Becoming a better listener sounds easy, but it can actually be surprisingly difficult. Making the effort and taking the time to become a better listener makes you a better friend, colleague and leader. It makes people feel like they’ve been heard and trusted. To reach this new level of communication, make the conscious effort to add these factors into your conversations.
Ask More Questions
Your new goal should be to ask more questions than you give answers. When you ask questions, you create a safe place for other people to give you the unvarnished truth. These questions should be open ended, dig-deeper questions that make the other person open up and begin sharing. The other questions that help build relationships through listening are re-explanation questions. There is no shame if you need to ask questions for clarification. It actually shows that you care enough for a re-explanation rather than continuing on being confused. Most likely, you aren’t a mind reader, which makes asking for more accurate information completely acceptable.
Listen to Learn
Listening is good, but the intent has to be curiosity not generosity. You can’t pretend to listen and receive the same results. Listening to learn makes you listen more carefully. Instead of fidgeting in your seat or looking completely zoned out, listening with the intent to learn gives new meaning to your conversations. You are listening to learn more about the person, the situation, or to gain facts to be able to form an opinion. A common theme when becoming a better listener is repeating back information. As you are intently listening, you are then able to recap what is said then transition into your addition to the topic. This will continuously help you to leave conversations feeling accomplished because you learned something.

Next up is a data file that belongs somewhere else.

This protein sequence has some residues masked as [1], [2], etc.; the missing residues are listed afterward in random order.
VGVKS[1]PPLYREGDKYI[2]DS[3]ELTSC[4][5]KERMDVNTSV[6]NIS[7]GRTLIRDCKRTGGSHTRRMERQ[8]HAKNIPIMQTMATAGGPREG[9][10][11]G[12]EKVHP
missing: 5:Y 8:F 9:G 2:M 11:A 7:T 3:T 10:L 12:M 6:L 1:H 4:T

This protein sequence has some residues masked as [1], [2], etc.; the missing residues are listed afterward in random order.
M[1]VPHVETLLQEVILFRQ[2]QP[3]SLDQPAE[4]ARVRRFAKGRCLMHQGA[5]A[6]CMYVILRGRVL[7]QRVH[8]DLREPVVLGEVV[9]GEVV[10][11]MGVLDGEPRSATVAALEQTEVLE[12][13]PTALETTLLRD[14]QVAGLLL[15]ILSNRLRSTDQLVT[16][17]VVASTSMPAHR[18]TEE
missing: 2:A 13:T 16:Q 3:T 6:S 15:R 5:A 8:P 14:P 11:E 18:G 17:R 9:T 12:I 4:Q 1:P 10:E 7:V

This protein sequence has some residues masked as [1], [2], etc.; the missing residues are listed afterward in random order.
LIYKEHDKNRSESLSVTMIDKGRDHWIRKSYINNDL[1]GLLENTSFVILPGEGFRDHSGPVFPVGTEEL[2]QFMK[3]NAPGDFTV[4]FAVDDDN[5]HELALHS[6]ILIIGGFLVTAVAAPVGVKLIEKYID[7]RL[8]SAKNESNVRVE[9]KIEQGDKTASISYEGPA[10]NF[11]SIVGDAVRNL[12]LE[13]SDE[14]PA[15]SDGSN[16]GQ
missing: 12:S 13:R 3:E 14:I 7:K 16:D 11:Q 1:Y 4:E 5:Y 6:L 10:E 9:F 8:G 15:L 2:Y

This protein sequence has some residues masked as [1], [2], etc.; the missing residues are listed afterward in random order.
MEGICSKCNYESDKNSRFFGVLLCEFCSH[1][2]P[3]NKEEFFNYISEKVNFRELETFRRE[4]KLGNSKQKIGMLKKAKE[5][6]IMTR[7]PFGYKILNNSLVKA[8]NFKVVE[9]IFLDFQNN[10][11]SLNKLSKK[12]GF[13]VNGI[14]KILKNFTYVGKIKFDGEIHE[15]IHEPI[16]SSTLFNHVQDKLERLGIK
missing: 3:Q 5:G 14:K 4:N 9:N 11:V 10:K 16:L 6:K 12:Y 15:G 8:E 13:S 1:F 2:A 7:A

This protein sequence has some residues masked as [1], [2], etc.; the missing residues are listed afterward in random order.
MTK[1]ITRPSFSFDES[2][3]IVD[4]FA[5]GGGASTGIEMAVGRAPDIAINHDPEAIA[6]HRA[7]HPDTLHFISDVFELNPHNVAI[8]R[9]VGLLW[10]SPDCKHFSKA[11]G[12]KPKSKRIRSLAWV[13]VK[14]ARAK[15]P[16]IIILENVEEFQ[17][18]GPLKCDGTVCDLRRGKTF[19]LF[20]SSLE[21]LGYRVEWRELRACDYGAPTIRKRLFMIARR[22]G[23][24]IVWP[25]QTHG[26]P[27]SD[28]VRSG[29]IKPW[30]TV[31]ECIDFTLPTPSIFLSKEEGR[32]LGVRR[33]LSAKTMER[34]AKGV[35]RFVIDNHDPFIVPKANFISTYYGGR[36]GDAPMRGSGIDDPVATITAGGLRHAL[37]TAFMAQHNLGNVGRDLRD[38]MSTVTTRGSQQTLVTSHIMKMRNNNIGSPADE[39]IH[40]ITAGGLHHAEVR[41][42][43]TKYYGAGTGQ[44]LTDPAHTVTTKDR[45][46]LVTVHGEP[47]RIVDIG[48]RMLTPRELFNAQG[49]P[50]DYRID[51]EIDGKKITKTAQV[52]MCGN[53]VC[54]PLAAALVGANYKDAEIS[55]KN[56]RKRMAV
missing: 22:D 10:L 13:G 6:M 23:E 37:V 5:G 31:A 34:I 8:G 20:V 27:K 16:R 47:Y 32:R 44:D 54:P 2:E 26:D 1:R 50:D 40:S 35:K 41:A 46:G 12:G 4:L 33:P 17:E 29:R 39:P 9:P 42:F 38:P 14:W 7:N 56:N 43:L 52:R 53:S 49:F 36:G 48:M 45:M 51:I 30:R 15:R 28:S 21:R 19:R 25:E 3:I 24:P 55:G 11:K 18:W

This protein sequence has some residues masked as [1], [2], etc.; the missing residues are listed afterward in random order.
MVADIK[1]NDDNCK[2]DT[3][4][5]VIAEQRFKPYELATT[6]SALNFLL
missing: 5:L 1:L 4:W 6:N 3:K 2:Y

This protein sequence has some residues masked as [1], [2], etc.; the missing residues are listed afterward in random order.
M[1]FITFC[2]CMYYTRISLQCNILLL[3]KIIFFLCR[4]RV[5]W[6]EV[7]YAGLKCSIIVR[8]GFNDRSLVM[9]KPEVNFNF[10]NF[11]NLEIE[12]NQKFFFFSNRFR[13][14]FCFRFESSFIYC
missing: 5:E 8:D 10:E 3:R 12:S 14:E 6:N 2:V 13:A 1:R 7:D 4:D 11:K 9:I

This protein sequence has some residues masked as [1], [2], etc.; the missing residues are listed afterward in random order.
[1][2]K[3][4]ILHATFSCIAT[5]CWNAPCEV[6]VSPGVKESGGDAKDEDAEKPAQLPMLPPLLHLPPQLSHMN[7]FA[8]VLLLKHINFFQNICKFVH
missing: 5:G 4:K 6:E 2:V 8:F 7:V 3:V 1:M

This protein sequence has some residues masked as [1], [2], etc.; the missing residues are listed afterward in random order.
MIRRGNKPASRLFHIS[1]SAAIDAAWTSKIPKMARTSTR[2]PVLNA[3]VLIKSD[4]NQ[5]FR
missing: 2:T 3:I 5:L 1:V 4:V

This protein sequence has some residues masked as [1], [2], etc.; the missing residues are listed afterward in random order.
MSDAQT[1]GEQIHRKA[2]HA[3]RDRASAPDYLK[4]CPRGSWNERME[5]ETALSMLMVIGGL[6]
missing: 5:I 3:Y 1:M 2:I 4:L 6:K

Wait for Others to be Done Talking
“The most difficult component of listening effectively is waiting for a period at the end of a sentence before formulating a reply”, says Leslie Shore, author of Listen to Succeed. During conversations, you may end up spending more time thinking about what you should say next than actually listening to the words coming out of the other person’s mouth. The other scenario that happens is that you get so excited to contribute that you talk over people and end their train of thought. In order to end these habits, you have to stop focusing on what’s going to happen next and pay attention to what’s happening now.
Look at Body Language
A person doesn’t solely communicate verbally. The nonverbals of a conversation can express a whole separate dialogue. When you’re in a conversation, do you notice the other person’s body language? Are they tense? What do their eyes say? Are their arms crossed? Does their vocal pitch fluctuate? Are they looking everywhere but at you? It’s important to note nonverbal changes throughout a conversation because they can give hints at what the person is feeling and actually thinking. The best way to send out the best nonverbals is with open body language. Make strong eye contact by focusing on one of the speaker’s eyes, lean slightly forward, smile and nod along to their talking points. Keeping positive nonverbals can impact the feeling of your conversation and assist in building trust.
“Nature gave us one tongue and two ears so we could hear twice as much as we speak.”
The better you listen, the better others will listen to you. Make your conversations powerful by becoming a better listener with these tips.